Sale-Leaseback Transactions

In a sale-leaseback transaction, an owner/user elects to monetize its corporate real estate facility and structure a new, long-term lease on the property to an outside investor. In exchange, the company, through the sale of the facility, receives capital to grow and revitalize its business. The transaction has many benefits to the company, now tenant, as detailed below.

Benefits of a Sale-Leaseback Transaction

  • 100 Percent Financing—Sale-leaseback proceeds are equal to 100 percent of property value, in context to a loan, which only funds 65 percent to 75 percent of value.
  • Improved Balance Sheet—By selling the real estate, the company is converting a long-term nonliquid asset into working capital. In addition, a mortgage appears on the balance sheet as a liability, while an operating lease does not.
  • Off-Balance Sheet Transaction—No obligations are shown on the balance sheet, as sale-leaseback transactions receive operating lease treatment.
  • Improved Income Statement—The real estate sale can reduce the negative impact of depreciation and interest on income statements.
  • Access to Capital—The sale-leaseback capital received from the transaction can be deployed in core operations that yield higher returns than appreciation of real estate.
  • Debt Reduction—The proceeds also can be used to pay down existing debt and eliminate future refinancing risk.
  • Better Access to Long-Term Capital Markets—With an improved balance sheet and income statement, a company can improve its credit status and have better access to a variety of capital sources.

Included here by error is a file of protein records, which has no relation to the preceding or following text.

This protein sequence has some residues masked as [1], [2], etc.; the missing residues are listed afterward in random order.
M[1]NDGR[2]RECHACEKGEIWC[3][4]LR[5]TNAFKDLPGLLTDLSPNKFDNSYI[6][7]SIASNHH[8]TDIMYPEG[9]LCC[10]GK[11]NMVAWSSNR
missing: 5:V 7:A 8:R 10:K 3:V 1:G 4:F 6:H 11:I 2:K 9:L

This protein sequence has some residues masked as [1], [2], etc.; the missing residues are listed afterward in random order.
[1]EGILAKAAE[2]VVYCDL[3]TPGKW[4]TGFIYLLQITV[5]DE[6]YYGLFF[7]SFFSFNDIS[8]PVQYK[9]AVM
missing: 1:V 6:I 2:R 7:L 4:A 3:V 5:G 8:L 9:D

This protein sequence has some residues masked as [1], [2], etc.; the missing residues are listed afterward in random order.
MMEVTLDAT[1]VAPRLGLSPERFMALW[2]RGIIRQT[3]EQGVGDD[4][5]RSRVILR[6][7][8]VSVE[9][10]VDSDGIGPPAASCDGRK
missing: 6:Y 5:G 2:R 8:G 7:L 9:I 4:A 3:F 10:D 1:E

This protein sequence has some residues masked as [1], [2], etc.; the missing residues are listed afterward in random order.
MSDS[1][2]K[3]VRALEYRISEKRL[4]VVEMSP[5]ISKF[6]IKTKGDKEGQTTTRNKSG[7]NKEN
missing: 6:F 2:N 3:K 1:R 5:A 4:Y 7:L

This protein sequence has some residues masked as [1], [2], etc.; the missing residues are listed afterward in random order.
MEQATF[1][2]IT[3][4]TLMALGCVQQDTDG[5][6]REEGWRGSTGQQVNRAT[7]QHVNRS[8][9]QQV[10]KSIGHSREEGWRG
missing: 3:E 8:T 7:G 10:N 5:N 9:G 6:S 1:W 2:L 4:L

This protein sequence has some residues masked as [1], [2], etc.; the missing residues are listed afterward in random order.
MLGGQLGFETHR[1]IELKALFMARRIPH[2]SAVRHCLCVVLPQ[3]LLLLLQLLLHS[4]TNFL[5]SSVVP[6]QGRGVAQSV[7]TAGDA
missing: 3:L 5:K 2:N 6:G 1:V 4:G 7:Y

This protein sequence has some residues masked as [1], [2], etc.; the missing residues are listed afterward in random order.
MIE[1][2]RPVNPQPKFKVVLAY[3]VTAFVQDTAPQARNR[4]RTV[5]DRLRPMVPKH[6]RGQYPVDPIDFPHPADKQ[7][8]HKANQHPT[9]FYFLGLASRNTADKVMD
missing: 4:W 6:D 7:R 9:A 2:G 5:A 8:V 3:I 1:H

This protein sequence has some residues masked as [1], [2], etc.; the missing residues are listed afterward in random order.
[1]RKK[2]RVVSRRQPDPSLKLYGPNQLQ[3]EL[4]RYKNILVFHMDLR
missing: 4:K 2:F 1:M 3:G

• Tax Benefits—By leasing its facility, a company can write off its entire rent payment, rather than only the interest portion of a mortgage payment.
  • Maintain Control—The lease agreement is structured so that the tenant maintains full operating control over the space it occupies because it is designed to mirror ownership.
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A Case Study

Firm XYZ owned its property for 15 years. The company acquired the property for $20 million with a senior mortgage that has amortized down to an approximate $10 million debt balance. The market value of the property is $30 million. By completing a sale-leaseback, the owner received $30 million in proceeds, which it used to reinvest in the company and pay down the $10 million debt. This removed the liability from its balance sheet. Firm XYZ signed a long-term lease that gave it flexibility and control over the use of its space and presented a stable real estate operating cost. The bottom-line benefit of a sale-leaseback transaction is that it allows a firm to convert the equity value of its real estate into cash, without disrupting its operation. Sale-leaseback transactions make sense from a capital-reinvestment, tax, balance sheet and cost-of-capital perspective.